Embodied Energy Assessment of the Structural System in concrete Buildings: A case study on 7 South East Queensland Structures
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The contribution of the building industry to a wide range of environmental impacts is extensive with the construction, operation and maintenance of buildings accounting for approximately 50% of all energy usage and anthropogenic greenhouse gas (GHG) emissions globally. Previous attempts to mitigate buildings environmental impacts have focused on the optimisation of operational energy requirements to improve life cycle energy consumption. Societies increased awareness of environmental issues, as well as improved technology; result in reductions of operational energy consumption. The outcome being increased embodied energy contributions to a structures life cycle. At present, no design standards include the assessment of structures embodied energy. This research was conducted to obtain an understanding of the embodied energy present in recently constructed concrete buildings in the South East Queensland region of Australia. In order to develop standards, current baselines values need to be generated to assess existing performance. The focus was quantifying and analysing the embodied energy of a number of existing concrete buildings of various heights and structural systems. The study was conducted on seven structures to investigate the suitability of this methodology in developing sound baseline values for the building design industry. The outcome of these buildings based on current green building ratings systems was also considered.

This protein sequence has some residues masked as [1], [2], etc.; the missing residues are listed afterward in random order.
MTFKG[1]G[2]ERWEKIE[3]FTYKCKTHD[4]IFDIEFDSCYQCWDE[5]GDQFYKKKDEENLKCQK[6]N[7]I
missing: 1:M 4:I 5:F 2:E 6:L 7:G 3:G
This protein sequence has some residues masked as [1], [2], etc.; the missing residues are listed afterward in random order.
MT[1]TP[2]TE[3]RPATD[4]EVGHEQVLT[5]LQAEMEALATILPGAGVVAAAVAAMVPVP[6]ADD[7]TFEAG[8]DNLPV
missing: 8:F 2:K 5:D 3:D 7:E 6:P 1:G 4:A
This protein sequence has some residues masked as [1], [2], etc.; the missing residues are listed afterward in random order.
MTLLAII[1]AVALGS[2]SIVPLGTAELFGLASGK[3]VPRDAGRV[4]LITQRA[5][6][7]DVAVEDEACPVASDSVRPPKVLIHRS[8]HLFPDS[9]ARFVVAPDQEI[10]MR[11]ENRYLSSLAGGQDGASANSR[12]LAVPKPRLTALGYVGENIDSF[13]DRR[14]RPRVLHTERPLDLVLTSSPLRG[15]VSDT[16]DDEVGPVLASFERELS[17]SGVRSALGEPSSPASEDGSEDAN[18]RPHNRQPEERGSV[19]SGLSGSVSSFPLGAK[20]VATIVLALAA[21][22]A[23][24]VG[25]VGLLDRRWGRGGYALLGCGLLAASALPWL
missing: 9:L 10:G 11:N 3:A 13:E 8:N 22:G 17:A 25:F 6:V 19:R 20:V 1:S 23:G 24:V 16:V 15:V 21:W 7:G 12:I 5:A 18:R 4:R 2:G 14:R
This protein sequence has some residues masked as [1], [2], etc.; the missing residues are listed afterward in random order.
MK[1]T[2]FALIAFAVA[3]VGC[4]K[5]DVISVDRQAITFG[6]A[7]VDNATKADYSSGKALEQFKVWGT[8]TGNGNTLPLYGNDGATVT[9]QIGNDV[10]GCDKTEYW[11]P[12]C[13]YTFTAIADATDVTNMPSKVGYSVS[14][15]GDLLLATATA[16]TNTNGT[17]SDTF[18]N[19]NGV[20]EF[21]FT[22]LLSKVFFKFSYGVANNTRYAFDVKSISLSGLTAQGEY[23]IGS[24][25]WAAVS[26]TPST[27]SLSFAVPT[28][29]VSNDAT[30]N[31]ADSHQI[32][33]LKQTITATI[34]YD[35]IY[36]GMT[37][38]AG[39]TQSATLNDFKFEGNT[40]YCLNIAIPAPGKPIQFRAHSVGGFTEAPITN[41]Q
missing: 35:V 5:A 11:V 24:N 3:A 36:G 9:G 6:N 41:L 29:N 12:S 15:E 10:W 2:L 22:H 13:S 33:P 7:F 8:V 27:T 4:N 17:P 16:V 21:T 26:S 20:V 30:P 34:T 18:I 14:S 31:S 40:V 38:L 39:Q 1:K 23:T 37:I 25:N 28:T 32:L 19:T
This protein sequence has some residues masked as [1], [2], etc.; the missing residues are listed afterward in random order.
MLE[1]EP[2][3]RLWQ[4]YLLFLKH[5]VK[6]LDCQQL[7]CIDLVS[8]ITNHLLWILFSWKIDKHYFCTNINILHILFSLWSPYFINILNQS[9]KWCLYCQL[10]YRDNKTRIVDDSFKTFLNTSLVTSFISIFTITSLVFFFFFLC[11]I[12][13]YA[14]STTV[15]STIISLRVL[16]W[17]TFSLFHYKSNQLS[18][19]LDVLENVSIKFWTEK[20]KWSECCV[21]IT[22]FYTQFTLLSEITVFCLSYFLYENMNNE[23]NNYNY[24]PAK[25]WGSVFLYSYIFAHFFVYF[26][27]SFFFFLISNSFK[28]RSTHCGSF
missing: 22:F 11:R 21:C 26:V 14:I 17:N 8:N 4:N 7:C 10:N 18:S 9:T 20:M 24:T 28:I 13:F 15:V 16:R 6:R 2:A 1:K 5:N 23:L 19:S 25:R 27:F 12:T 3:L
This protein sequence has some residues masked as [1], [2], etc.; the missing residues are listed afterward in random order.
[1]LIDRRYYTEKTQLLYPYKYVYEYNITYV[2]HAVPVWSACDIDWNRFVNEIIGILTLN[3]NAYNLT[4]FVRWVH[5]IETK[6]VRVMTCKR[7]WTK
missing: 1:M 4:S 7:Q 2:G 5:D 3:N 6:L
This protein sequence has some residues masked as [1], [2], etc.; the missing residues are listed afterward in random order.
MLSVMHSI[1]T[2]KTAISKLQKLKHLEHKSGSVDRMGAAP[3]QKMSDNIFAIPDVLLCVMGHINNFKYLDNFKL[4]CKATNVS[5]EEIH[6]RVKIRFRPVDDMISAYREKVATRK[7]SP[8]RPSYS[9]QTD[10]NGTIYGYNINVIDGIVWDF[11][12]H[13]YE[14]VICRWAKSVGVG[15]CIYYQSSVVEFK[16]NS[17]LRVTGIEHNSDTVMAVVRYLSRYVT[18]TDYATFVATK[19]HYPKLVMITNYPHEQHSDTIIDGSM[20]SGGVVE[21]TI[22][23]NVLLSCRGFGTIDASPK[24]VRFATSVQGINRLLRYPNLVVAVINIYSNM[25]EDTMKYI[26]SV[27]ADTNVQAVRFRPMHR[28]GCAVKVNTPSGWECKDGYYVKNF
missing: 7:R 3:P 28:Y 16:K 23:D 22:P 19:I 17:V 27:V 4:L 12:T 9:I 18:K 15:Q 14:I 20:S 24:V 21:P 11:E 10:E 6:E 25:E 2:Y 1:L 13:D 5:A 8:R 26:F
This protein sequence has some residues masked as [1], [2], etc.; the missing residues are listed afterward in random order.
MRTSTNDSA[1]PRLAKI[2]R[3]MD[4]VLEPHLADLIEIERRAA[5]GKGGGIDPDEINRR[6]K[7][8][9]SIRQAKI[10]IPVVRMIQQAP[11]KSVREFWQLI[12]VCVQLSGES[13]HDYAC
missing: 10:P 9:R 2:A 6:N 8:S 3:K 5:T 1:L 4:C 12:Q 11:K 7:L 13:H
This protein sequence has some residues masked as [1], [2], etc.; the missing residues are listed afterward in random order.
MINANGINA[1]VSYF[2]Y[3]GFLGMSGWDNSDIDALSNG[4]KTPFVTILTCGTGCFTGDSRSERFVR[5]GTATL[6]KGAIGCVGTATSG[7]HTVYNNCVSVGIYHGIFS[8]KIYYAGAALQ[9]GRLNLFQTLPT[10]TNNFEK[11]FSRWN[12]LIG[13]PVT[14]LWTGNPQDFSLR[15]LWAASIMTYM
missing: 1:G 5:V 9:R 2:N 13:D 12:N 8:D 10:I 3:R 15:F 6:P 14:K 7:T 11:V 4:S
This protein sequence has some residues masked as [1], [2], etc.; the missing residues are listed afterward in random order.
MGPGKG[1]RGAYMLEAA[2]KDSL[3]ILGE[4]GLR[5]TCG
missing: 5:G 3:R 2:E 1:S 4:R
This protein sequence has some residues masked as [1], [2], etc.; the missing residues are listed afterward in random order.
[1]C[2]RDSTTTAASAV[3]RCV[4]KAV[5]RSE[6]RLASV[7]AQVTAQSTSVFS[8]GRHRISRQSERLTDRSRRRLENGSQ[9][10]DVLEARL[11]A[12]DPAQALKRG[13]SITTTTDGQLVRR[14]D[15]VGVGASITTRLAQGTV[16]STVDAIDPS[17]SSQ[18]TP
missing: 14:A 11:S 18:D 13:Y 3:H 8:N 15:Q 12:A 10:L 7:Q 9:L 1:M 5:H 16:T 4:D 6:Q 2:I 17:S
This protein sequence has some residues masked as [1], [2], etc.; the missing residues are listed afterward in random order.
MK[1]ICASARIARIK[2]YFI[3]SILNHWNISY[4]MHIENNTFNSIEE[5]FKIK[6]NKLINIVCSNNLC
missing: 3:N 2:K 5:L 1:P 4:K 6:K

Proceedings of the 23rd Australasian Conference on the Mechanics of Structures and Materials (ACMSM23)
© The Author(s) 2014. This is an Open Access article distributed under the terms of the Creative Commons Attribution 4.0 International (CC BY 4.0) License (http://creativecommons.org/licenses/by/4.0/) which permits unrestricted use, distribution, and reproduction in any medium, provided the original work is properly cited.